Fall 2015 — A passion for prosthetics and orthotics led Sarah Jacobi, a senior majoring in kinesiology with a French minor, to work on a research project at a rehabilitation center in Senegal. Jacobi was transformed by her exposure to healthcare in this West African country.
“I experienced both the hope and despair of medical care in the developing world. I held a child's hand as he took some of his first steps. I helped fabricate medical devices that brought much relief to the patient and the family,” Jacobi said. “I also witnessed children denied life changing medical care because of its cost. I sat with patients as they were told their disease would kill them because they could not access the necessary medicine.”
Sarah Jacobi displays information about her experiences at a rehabilitation center in Senegal.
Her research is one of the only studies that examines the connection between patient care for disabilities and international policies in the developing world.
Jacobi says that countries providing international aid often fail to identify the most pressing problems faced by countries receiving aid. She believes that major policy changes are required for long-term improvement, but building awareness and strengthening current international healthcare systems is the first step.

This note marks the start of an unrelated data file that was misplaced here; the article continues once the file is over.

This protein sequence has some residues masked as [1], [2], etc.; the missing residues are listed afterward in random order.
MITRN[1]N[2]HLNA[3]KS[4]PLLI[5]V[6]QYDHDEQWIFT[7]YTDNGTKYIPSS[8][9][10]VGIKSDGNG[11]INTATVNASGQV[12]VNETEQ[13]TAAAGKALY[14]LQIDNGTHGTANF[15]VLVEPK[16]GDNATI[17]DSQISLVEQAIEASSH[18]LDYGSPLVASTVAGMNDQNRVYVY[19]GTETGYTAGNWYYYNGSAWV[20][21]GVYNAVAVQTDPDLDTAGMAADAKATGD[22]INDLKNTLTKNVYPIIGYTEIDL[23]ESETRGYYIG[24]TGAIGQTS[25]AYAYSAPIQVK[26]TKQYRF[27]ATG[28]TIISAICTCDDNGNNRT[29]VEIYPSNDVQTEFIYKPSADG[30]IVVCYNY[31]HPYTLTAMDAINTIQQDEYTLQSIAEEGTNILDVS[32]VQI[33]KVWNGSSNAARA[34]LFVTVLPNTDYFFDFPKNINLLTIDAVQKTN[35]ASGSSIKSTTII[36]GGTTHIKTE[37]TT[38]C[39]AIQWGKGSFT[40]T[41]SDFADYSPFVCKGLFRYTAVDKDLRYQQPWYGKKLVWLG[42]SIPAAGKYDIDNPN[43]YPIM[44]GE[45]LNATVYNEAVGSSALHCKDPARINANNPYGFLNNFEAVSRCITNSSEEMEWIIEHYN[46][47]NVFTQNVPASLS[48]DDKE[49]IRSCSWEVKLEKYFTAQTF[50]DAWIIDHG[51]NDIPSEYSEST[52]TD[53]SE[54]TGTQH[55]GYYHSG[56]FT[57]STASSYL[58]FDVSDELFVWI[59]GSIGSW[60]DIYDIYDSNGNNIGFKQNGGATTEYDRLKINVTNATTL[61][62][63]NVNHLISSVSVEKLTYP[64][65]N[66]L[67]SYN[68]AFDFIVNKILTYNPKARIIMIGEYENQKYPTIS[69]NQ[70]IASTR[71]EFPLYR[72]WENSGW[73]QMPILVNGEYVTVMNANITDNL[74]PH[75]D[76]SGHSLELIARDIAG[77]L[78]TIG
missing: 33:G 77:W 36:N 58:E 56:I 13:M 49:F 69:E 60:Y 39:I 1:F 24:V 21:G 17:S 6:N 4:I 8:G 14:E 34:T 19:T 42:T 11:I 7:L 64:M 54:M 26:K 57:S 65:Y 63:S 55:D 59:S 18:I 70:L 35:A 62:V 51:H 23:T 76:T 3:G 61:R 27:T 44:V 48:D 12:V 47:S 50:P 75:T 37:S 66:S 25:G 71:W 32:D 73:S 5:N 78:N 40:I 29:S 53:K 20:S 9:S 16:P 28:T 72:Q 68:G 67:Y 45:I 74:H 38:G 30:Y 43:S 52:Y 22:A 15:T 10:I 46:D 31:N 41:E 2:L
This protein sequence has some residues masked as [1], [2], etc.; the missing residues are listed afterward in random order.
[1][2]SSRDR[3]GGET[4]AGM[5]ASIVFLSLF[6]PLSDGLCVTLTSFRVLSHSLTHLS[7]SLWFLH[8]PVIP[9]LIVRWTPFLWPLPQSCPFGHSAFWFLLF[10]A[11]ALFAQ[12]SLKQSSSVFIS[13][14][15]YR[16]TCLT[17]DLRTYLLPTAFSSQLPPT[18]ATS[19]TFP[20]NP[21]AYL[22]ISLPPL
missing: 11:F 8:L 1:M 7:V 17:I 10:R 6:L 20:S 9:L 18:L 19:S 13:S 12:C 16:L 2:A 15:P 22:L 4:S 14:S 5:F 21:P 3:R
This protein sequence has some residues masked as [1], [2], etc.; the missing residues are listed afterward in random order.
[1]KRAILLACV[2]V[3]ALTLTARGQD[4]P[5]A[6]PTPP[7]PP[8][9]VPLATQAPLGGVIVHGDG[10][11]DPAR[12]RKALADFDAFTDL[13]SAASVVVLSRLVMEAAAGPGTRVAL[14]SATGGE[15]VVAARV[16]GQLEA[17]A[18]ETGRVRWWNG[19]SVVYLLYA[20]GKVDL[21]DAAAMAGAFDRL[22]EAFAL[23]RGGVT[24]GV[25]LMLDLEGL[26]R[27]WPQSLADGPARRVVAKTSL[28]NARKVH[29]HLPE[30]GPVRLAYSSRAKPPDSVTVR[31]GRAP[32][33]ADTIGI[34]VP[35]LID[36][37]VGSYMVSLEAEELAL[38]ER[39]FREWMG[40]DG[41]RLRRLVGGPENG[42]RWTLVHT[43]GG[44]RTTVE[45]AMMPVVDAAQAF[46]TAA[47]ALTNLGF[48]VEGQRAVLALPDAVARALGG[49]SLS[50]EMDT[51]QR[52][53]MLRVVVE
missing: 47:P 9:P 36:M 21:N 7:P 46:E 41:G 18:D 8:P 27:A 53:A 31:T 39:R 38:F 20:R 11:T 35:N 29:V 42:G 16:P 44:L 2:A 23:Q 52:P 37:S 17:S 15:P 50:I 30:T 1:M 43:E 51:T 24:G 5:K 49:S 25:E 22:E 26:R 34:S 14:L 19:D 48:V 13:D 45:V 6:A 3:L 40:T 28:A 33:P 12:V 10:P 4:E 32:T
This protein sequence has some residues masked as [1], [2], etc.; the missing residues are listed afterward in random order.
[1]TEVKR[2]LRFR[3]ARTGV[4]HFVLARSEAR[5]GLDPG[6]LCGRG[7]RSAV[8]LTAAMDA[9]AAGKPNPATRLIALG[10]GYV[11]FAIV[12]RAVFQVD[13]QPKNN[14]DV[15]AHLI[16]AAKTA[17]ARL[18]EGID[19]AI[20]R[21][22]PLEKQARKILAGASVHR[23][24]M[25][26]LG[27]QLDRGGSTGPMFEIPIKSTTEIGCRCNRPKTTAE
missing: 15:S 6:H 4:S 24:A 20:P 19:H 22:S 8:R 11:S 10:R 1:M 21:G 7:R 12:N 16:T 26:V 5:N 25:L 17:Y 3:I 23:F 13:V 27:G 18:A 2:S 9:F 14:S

Jacobi’s experiences ignited her desire to establish self-sustaining medical clinics run by local workers in Sudan and Chad, a dream she hopes to accomplish once she graduates. “My experience in the clinic significantly shaped my worldview and turned my passion into a personal obligation,” she said. “I will no longer be satisfied if I do not contribute to global health.”
You can find a research project that fuels your passion and expands your worldview too. Learn how to get started.